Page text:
Crown 3 Mine
Crown 3 Mine is an underground operation in Macoupin, IL, operated by Centre Crown Mining.
The mine was given by permission by Illinois regulators to inject coal slurry into the ground, despite the protests of citizens. Coal slurry is a byproduct of washing coal, and can contain arsenic, heavy metals, and other pollutants. In 2009, the Illinois Department of Natural Resources approved a request by Crown 3 owners to start injecting slurry in a different location. Permission at Crown 3 came in the form of an “insignificant permit revision,” meaning that a hearing and public notification weren’t required. The Illinois Environmental Protection Agency (IEPA) categorizes slurry injection wells as the sort used to get rid of non-hazardous waste, and no IEPA permit is required before operations begin.
- MSHA ID: 1102632
- Operator: Centre Crown Mining LLC
- Controller: Hershiel H Hayden
- Union: UMWA
- County: Macoupin
- State: IL
- Latitude: 39.43
- Longitude: -89.71
- 2007 Production (short tons): 1,511,109
- Coal Type: Bituminous
- Mining Method: Underground
- Mine Status: Active
- Average No. of Employees: 236
A 2011 report by Prairie Rivers and the Environmental Integrity Project (EIP), "Illinois at Risk: Lax safeguards and no enforcement endanger the water, air & lives of residents near coal ash dumps" found that Illinois has the second highest number of contaminated coal ash dump sites in the United States. The report evaluates data from groundwater sampling conducted by the Illinois Environmental Protection Agency (IEPA) at coal ash disposal sites in 2010. IEPA found exceedances of health standards for coal ash contaminants in groundwater at all 22 sites evaluated. Prairie Rivers and IEP said two-thirds of the impoundments don't have groundwater monitoring and don't have liners, which keep contaminants from leaching out of the impoundments. And dams holding the impoundments at most of the 83 sites have no permits and have not been inspected for safety or stability by the Illinois Department of Natural Resources.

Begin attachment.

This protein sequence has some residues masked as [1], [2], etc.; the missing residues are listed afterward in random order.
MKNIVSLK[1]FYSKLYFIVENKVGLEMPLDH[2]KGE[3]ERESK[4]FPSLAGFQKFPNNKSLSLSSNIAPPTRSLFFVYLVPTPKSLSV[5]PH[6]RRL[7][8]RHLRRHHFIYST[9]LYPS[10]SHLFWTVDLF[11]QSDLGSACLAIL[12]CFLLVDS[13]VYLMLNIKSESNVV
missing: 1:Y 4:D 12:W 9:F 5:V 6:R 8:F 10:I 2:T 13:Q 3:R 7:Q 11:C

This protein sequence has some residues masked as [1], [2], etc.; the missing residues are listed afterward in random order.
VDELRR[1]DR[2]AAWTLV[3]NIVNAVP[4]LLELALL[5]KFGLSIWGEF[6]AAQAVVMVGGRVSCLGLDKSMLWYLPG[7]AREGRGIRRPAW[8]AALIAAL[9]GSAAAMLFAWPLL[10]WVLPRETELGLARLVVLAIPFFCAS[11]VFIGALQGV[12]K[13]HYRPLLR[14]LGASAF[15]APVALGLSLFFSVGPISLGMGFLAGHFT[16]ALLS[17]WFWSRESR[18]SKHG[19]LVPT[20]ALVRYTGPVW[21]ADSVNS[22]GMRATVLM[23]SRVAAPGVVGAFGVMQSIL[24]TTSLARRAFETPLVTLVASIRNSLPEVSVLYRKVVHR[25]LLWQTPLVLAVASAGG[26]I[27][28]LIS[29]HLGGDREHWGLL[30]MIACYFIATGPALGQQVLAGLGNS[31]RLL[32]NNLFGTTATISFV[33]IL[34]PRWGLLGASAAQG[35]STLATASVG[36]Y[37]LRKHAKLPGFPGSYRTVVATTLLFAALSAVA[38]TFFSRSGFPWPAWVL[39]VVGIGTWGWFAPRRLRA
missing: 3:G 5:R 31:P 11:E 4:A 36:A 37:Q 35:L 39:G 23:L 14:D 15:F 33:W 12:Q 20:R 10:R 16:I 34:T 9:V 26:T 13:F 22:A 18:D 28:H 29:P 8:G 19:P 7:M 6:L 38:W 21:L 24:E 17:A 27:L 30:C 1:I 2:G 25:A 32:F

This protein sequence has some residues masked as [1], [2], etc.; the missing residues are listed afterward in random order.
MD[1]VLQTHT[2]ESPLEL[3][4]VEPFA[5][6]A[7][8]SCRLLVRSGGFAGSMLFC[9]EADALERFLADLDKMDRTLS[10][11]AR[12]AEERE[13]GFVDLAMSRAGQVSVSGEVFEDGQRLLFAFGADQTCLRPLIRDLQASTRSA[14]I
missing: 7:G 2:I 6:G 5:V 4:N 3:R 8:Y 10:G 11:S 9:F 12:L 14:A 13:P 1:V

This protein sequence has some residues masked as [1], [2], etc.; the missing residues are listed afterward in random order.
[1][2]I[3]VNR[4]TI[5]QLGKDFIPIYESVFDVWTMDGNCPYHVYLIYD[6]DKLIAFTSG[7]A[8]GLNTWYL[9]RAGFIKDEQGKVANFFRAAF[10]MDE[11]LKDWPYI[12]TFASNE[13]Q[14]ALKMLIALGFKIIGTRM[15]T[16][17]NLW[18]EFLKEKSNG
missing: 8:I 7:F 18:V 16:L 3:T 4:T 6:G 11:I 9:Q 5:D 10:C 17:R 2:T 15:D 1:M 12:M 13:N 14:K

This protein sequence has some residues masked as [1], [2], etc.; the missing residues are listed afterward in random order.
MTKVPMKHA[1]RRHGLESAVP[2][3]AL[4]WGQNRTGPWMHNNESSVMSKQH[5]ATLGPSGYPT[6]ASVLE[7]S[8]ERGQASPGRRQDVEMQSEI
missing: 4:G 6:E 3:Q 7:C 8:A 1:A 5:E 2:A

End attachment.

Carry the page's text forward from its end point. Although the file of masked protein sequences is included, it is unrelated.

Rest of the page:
The report focuses on the specific problems at 10 of the 22 coal waste sites: the Vermilion Power Station, the Joliet 9 Generating Station and Joliet 29 Generating Station, the now retired Ameren Energy Venice Power Station in Madison and St. Clair counties, coal ash generated by the Bunge dry corn mill in Vermilion County, the Hutsonville Power Station, the Crown 3 Mine, the Industry Mine, the Gateway Mine, and the coal mine reclamation Murdock site by Alpena Vision Resources in Douglas County.
Prairie Rivers and the EIP said the U.S. EPA should implement comprehensive coal ash regulations that would regulate coal ash as a special waste with federal standards that all states would have to follow, like requiring liners at disposal sites, covers, monitoring, cleanup standards and the phase out of ash ponds. According to the IEPA's ash impoundment strategy progress report in February 2010, the agency now requires new ash ponds to have liners, and the agency supports the U.S. EPA's initiative for stricter controls on coal ash.
The 2011 report, "State of Failure: How States Fail to Protect Our Health and Drinking Water from Toxic Coal Ash" by Earthjustice and Appalachian Mountain Advocates, looked at EPA data and found that state regulations are often inadequate for protecting public health. The report noted that Illinois ranked first in the number of coal ash ponds with 83, yet only about a third of the ponds are lined or monitored.
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- Bruce Rushton, "Activists raise concerns about coal mine slurry injection in Illinois" July 18, 2010.
- Jeff Stant and Traci Barkley, "Illinois at Risk: Lax safeguards and no enforcement endanger the water, air & lives of residents near coal ash dumps" Prairie Rivers and Environmental Integrity Project report, August 17, 2011.
- Tracy Moss, "EPA says it's monitoring coal ash sites" The News-Gazette, Aug. 19, 2011.
- "Major U.S. Coal Mines," Energy Information Administration